Sunday’s first round vote of voting is not make or break. Far from it. It’s almost certain that it will be President Sarkozy and his socialist rival Francois Hollande going through to the run-off in two weeks time.
So does it matter who comes out on top at this stage? For Sarkozy yes, because if he is going to pull this election out of the fire he desperately needs some momentum.
A convincing win on Sunday might give him that, anything less and he is struggling.
The polls don’t make particularly encouraging reading for him - the Sarko-surge of a couple of weeks ago seems to be running out of steam, leaving the two front-runners within a point or two of each other, with the far-right’s Marine Le Pen and the far left’s Jean-Luc Mélenchon scrapping over a distant third place.
And when the pollsters ask about the head-to-head second round it still looks like a comfortable win for the challenger, ahead by anything up to 12 points. Even for a campaigner with the energy and skill of Sarkozy, that gap is going to take some closing.
Hollande addressed his final rally last night. The crowd were excited at the idea of getting the first socialist into the Elysée Palace since François Mitterand, but their enthusiasm was at best polite.
Hollande could never be mistaken for an orator. Roars of enthusiasm were thin on the ground, and when the crowd tried to shout their approval he simply talked through them.
There’s not a lot to get excited about with François Hollande, but he does have one quality that the French seem to love: he’s not Nicolas Sarkozy.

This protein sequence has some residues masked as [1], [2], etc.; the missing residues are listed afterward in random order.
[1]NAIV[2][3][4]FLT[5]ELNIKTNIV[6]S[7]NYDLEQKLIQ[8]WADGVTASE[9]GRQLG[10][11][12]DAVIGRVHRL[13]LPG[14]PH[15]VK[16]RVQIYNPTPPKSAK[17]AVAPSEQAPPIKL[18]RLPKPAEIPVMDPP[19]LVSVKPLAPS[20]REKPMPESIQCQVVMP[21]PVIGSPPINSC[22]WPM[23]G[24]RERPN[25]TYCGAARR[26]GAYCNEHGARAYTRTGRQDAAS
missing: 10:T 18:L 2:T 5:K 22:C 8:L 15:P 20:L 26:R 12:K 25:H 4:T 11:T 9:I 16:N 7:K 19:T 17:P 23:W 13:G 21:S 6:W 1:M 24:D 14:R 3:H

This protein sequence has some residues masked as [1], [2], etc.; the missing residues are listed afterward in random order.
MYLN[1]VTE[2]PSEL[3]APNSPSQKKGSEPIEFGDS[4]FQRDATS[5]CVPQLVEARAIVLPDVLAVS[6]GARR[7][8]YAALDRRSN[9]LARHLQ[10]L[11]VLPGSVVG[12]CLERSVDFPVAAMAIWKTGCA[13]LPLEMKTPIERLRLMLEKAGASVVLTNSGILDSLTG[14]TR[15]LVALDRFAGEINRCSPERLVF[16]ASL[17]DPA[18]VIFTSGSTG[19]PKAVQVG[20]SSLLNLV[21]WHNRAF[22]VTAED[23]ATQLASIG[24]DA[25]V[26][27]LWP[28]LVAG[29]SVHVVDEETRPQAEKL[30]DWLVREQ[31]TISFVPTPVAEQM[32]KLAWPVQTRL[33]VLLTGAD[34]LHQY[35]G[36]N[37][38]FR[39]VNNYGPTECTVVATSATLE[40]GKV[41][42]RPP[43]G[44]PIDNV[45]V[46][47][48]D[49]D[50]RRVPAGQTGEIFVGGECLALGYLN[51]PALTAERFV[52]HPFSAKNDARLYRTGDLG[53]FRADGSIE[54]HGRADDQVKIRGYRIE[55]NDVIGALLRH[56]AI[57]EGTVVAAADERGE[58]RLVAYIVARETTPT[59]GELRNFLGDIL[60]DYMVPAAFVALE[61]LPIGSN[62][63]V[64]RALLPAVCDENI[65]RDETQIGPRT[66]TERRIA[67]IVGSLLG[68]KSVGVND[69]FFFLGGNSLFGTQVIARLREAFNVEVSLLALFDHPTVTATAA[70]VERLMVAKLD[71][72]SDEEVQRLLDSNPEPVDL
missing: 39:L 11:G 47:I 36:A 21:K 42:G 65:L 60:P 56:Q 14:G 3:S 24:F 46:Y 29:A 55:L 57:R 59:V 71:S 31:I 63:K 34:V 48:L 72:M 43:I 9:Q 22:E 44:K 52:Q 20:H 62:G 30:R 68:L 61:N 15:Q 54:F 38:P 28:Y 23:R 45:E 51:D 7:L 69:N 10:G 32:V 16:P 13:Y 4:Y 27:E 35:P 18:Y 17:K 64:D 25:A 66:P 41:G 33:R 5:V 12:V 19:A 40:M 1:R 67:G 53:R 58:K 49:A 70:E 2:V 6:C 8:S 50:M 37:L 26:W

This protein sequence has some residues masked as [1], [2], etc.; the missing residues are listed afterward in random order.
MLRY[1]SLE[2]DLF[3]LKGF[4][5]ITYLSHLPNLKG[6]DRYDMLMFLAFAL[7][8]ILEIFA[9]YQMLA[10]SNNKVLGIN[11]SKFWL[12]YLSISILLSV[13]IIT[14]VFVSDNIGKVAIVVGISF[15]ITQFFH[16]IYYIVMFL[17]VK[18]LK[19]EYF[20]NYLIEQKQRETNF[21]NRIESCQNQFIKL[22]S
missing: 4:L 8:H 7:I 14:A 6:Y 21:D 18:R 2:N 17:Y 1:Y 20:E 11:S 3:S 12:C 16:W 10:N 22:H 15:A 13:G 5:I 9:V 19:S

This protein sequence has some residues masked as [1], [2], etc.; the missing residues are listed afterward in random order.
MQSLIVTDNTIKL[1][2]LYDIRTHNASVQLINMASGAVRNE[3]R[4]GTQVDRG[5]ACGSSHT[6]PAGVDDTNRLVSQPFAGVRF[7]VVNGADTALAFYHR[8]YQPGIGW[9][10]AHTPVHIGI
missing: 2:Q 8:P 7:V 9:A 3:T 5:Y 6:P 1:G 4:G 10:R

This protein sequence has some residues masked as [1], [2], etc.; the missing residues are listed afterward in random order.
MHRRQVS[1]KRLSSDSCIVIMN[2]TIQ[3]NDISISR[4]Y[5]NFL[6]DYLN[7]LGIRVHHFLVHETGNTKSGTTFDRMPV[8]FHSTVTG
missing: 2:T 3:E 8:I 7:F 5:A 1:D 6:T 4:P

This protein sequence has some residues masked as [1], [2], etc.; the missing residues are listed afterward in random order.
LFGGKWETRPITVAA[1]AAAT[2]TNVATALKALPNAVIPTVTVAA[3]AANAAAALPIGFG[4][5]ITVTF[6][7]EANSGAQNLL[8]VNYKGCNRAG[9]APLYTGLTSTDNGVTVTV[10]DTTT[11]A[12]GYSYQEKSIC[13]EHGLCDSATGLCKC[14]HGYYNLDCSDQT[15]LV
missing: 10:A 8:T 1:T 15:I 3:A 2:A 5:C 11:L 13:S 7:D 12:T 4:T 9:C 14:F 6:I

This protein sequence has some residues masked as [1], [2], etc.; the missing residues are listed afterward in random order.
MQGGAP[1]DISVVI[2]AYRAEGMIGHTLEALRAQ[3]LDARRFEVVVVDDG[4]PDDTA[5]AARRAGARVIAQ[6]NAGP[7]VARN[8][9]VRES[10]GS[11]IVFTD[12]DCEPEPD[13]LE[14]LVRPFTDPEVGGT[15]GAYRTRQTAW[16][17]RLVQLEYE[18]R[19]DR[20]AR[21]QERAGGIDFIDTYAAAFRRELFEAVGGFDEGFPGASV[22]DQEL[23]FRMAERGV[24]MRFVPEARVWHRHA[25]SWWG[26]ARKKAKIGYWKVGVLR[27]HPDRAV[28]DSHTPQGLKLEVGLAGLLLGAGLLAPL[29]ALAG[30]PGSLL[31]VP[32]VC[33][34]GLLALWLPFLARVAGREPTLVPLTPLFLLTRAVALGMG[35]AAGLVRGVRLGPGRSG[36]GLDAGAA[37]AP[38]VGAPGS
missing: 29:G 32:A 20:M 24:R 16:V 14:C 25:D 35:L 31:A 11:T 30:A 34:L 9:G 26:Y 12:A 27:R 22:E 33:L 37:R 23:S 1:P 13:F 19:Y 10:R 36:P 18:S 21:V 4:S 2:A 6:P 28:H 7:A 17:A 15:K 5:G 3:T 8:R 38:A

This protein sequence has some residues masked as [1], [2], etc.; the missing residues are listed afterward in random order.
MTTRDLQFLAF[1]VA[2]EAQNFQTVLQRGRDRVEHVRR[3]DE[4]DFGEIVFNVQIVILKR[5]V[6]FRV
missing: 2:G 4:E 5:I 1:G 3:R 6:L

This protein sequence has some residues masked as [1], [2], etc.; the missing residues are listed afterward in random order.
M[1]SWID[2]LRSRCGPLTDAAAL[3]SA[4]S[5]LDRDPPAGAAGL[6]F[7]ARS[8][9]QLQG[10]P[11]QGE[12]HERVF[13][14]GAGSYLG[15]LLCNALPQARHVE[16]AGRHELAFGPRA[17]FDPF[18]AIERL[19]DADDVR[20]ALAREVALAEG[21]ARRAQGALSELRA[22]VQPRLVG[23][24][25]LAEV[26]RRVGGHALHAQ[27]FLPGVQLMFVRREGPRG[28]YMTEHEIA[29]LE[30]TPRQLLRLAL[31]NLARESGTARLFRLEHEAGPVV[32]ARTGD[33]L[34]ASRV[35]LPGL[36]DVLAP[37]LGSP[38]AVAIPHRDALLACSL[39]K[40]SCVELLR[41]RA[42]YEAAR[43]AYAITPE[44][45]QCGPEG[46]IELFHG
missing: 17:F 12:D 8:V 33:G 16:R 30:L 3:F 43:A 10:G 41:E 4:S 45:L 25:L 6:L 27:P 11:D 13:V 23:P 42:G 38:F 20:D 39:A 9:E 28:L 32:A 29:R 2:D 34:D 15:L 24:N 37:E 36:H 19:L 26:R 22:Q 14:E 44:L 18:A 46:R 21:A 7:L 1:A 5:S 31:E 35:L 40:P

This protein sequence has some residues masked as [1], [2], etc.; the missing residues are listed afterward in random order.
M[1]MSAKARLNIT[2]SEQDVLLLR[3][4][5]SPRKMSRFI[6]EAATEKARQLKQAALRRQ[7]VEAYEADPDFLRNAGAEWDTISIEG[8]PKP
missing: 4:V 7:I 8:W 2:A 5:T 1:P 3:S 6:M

It’s hard to pin down exactly why the French people fell so catastrophically out of love with their President.
He has been both the most popular President in the history of the Fifth Republic and the most unpopular, and sadly for his chances of keeping his job, an approval rating of just 34% has him still near the bottom of that scale.
The French knew when they elected him that he was going to be different, that he didn’t like wine, smelly cheese or truffles, that he prefers diet Coke and a Havana cigar.
They already referred to him as ‘the American’, and they didn’t mean that as a term of approval or endearment.
They knew that he’d be brash, but the unconventional love life, the showbiz wife, the bling, the wealthy friends, most of all his sheer enjoyment of wealth, have all been too much.
The French expect their President to be both a King and a Prime Minister. Jacques Chirac over-did the King bit, rarely deigning to involve himself in anything as common as actually running the country.
Sarkozy, in contrast, is seen as having robbed the office of its dignity, and it seems the French are not going to forgive him for that.
Getting out of the hole he’s in may be impossible because there are two groups of people Sarkozy needs to win back if he’s to make any sense of the electoral arithmetic.
He needs to keep on board the 15% or so who are voting for the far-right ‘Front National’, while also winning over a substantial number of those voting for the centrist François Bayrou.
It’s reckoned he’ll need about two-thirds of both groups if he’s going to stand a chance, but how can you both move to the right and to the centre?
In contrast Hollande is likely to inherit almost all of the far-left constituency of Jean-Luc Mélenchon.
Writing off an incumbent is always dangerous: Sarkozy has at his disposal the power of his office and the ability to infulence events, for another fortnight at least, plus the natural inclination among voters to prefer the ‘devil they know’.
He will play, for all he’s worth, on fears that Hollande will reignite the Euro crisis, that he may spook the markets and push France into the same position as Italy and Spain.
But will French fear of the new overwhelm their distaste for the old? At the moment it seems unlikely.